UNITED STATES of America, Plaintiff-Appellee, v. Pantaleon ACEVEDO, Jesus Beaton-Paez, Defendants-Appellants.
In 1999, appellants Pantaleon Acevedo and Jesus Beaton-Paez were charged with four others in a single-count indictment for conspiring to possess with intent to distribute five (5) kilograms or more of cocaine in violation of 21 U.S.C. § 846. After a five-day jury trial, both appellants were convicted as charged.
At sentencing, the district court found that the drug conspiracy involved fifty (50) kilograms of cocaine. She attributed this drug quantity to each of the two co-defendants. On this basis, the district court sentenced Acevedo to 235 months' imprisonment under Section 841(b)(1)(A).1 Beaton-Paez, under the recidivist portion of the same section, was sentenced to 240 months' imprisonment.2 Both defendants now appeal.
As previously stated, the indictment charged and the jury convicted Acevedo and Beaton-Paez of conspiring to possess with the intent to distribute five (5) kilograms or more of cocaine in violation of Section 846. Consistent with precedent existing at the time, the district court did not submit the drug quantity determination to the jury, but made her own findings of drug quantity at sentencing.
This requires our evaluation under Apprendi v. New Jersey, 530 U.S. 466, 120 S.Ct. 2348, 147 L.Ed.2d 435 (2000). We discuss no other issues raised upon appeal.3 And, as neither appellant raised timely constitutional objections to their sentences, our review of the Apprendi issue is limited to plain error. See United States v. Candelario, 240 F.3d 1300, 1308 (11th Cir.2001). To establish plain error, (1) there must be error, (2) that was plain, (3) that seriously affected substantial rights, and (4) that seriously affected the fairness, integrity, or public reputation of judicial proceedings. See Johnson v. United States, 520 U.S. 461, 117 S.Ct. 1544, 1548-49, 137 L.Ed.2d 718 (1997).
Sentencing a defendant in excess of twenty years (the statutory maximum allowed without a drug quantity determination pursuant to Section 841(b)(1)(C)), without a jury determination of drug quantity constitutes plain error. See United States v. Novaton, 271 F.3d 968, 1016 (11th Cir.2001), citing Candelario, 240 F.3d at 1309. “On the other hand, sentencing a defendant to twenty years or less without such a determination is not error, plain or otherwise, under Apprendi.” Id. citing United States v. Sanchez, 269 F.3d 1250, at 1269-70 (11th Cir.2001); United States v. Gerrow, 232 F.3d 831, 834 (11th Cir.2000). As Apprendi does not apply to prior convictions, where the defendant is a recidivist drug offender, the maximum sentence absent drug quantity under Section 841(b)(1)(C) is thirty years.4 See United States v. Smith, 240 F.3d 927, 930 (11th Cir.2001).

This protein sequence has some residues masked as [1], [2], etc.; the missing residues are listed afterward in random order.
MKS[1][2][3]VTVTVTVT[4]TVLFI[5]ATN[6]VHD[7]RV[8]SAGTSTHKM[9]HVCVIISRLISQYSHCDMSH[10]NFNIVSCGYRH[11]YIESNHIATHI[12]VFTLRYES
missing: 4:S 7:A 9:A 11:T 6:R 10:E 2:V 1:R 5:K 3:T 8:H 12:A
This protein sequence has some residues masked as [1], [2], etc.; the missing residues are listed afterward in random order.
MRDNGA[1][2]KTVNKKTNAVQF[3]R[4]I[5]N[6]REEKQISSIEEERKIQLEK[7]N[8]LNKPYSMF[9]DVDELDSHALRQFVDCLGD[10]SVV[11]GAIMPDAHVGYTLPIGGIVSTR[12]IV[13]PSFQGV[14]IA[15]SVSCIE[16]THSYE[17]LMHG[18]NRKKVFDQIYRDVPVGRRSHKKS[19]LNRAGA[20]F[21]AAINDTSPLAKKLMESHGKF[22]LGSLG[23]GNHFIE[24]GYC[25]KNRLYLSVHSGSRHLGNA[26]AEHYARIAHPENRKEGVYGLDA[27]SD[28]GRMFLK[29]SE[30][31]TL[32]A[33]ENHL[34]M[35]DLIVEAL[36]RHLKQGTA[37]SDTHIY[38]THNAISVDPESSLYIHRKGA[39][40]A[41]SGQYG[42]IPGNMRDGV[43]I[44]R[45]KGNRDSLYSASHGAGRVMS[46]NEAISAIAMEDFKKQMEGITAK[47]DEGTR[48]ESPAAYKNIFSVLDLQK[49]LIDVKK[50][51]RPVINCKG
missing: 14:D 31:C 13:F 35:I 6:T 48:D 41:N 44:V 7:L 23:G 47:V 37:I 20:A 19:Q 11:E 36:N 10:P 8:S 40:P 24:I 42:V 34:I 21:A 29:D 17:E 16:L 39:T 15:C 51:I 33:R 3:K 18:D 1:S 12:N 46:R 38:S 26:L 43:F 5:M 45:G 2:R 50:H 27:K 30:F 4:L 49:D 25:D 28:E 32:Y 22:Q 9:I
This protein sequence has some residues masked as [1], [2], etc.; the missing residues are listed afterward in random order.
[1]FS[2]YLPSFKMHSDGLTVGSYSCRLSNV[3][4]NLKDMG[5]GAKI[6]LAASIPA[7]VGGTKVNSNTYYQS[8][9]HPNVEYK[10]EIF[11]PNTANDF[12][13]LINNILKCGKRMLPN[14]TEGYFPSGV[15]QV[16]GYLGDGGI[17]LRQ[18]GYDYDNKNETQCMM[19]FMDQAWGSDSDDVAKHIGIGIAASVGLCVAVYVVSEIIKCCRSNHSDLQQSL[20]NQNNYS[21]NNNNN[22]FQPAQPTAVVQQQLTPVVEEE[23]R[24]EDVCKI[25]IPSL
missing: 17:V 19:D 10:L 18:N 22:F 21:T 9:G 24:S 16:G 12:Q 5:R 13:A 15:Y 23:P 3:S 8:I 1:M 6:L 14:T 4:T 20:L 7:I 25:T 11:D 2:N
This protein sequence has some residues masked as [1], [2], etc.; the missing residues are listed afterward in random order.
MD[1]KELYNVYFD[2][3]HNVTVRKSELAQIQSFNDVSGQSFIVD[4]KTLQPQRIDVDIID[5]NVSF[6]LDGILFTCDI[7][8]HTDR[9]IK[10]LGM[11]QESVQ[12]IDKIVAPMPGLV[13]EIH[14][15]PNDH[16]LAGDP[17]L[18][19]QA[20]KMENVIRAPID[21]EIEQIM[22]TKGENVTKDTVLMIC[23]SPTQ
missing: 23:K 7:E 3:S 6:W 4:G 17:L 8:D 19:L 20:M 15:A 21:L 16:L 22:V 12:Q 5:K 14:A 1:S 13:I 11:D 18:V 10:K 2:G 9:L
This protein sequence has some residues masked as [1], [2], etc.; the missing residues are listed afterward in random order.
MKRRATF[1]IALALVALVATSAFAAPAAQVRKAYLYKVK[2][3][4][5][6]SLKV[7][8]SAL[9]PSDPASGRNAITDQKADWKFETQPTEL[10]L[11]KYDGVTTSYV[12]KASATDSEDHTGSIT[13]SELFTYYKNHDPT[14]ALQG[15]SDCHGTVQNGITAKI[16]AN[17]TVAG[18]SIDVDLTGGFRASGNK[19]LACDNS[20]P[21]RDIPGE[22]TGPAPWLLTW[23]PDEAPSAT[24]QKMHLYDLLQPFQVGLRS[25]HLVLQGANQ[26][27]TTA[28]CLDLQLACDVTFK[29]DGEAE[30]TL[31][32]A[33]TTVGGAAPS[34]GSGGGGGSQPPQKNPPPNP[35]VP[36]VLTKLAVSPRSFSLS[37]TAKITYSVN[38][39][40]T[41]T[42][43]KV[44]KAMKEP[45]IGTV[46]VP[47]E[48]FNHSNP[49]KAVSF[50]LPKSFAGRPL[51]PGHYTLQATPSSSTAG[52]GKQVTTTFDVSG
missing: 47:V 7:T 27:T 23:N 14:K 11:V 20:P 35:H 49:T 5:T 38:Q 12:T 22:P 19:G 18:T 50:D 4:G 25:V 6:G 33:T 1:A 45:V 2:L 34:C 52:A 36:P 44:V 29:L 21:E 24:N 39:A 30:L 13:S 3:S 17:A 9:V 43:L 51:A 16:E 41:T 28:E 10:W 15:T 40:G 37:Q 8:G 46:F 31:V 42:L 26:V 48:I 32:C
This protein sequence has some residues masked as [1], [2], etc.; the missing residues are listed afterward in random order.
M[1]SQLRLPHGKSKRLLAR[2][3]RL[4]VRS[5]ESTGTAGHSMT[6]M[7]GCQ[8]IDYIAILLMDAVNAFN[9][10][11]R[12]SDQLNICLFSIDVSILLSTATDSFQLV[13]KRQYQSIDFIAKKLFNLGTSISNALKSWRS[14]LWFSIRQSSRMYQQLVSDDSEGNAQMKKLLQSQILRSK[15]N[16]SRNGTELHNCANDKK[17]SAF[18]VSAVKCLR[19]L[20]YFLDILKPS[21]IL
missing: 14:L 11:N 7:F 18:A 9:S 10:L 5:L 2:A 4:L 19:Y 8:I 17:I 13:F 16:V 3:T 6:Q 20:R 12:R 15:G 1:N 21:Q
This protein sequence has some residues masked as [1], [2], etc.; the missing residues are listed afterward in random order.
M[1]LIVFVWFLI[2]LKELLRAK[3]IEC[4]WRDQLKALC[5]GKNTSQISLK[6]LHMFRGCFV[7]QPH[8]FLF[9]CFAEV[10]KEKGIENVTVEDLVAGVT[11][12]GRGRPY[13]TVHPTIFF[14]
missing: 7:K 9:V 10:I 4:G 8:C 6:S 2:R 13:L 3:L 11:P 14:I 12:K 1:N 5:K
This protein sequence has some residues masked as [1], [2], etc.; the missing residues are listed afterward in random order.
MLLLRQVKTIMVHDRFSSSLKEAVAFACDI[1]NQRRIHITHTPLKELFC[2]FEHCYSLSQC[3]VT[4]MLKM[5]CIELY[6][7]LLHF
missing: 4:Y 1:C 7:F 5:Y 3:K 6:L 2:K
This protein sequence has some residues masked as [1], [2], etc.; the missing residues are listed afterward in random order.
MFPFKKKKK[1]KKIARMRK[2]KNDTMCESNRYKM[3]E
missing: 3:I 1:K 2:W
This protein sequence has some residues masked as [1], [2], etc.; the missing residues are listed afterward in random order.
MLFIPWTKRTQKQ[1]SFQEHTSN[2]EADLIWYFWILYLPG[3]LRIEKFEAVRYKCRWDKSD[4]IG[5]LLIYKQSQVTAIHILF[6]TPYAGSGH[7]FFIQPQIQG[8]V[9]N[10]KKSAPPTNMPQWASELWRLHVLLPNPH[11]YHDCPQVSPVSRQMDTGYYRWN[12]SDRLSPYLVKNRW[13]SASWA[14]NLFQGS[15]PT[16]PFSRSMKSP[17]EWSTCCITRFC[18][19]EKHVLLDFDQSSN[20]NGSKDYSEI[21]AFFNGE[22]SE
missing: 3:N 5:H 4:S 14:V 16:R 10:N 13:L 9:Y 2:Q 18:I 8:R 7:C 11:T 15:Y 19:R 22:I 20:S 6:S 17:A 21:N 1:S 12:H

Here the district court's drug quantity findings and its utilization of the sentencing scheme found in Section 841(b)(1)(A) will not violate Apprendi unless the actual sentences ultimately imposed exceed the catchall maximum penalty found in Section 841(b)(1)(C) that is otherwise applicable when no specific drug quantity is charged or found by the jury. See Sanchez, 269 F.3d at 1279. Acevedo was sentenced to 235 months' imprisonment under Section 841(b)(1)(A). Under the recidivist portion of the statute, Beaton-Paez was sentenced to 240 months' imprisonment. As Acevedo's sentence does not exceed twenty years, and as Beaton-Paez' sentence does not exceed thirty years, Section 841(b)(1)(C) is satisfied in both cases, and there is no error, plain or otherwise, under Apprendi. Id. at 1268-70; see Smith, 240 F.3d at 930. Further analysis under the third and fourth prongs of plain error review is therefore moot.5
Based upon the foregoing, the judgments of conviction and sentences of Acevedo and Beaton-Paez are
1. The statute reads in pertinent part:Except as otherwise provided ․, any person who violates subsection (a) of this section shall be sentenced as follows: (1)(A) in the case of a violation of subsection (a) of this section involving ․ (ii) 5 kilograms or more of a mixture or substance containing a detectable amount of [cocaine]- * * *such person shall be sentenced to a term of imprisonment which may not be less than 10 years or more than life․21 U.S.C. § 841(b)(1)(A)(ii).
2. The recidivist portion of the statute reads: “ ․ If any person commits such a violation after a prior conviction for a felony drug offense has become final, such person shall be sentenced to a term of imprisonment which may not be less than 20 years and not more than life imprisonment․” 21 U.S.C. § 841(b)(1)(A). Prior to trial, the government had notified Beaton-Paez under 21 U.S.C. § 851 that it intended to seek an enhanced sentence based upon his prior felony drug conviction for conspiracy to traffic cocaine.
3. All other issues, including those involving sentencing error, are without merit and are affirmed without discussion. See 11th Cir. R. 36-1.
4. The recidivist portion of Section 841(b)(1)(C) reads: “․ If any person commits such a violation after a prior conviction for a felony drug offense has become final, such person shall be sentenced to a term of imprisonment of not more than 30 years․” 21 U.S.C. § 841(b)(1)(C).
5. Although neither appellant raised the issue of mandatory minimum sentences, “mandatory minimum sentences do not violate Apprendi's constitutional rule because they do not exceed the catchall statutory maximum penalty in [Section] 841(b)(1)(C) that is otherwise applicable when no specific drug quantity is charged or found by the jury.” Sanchez, 269 F.3d at 1279 (thereby overruling United States v. Camacho, 248 F.3d 1286 (11th Cir.2001)).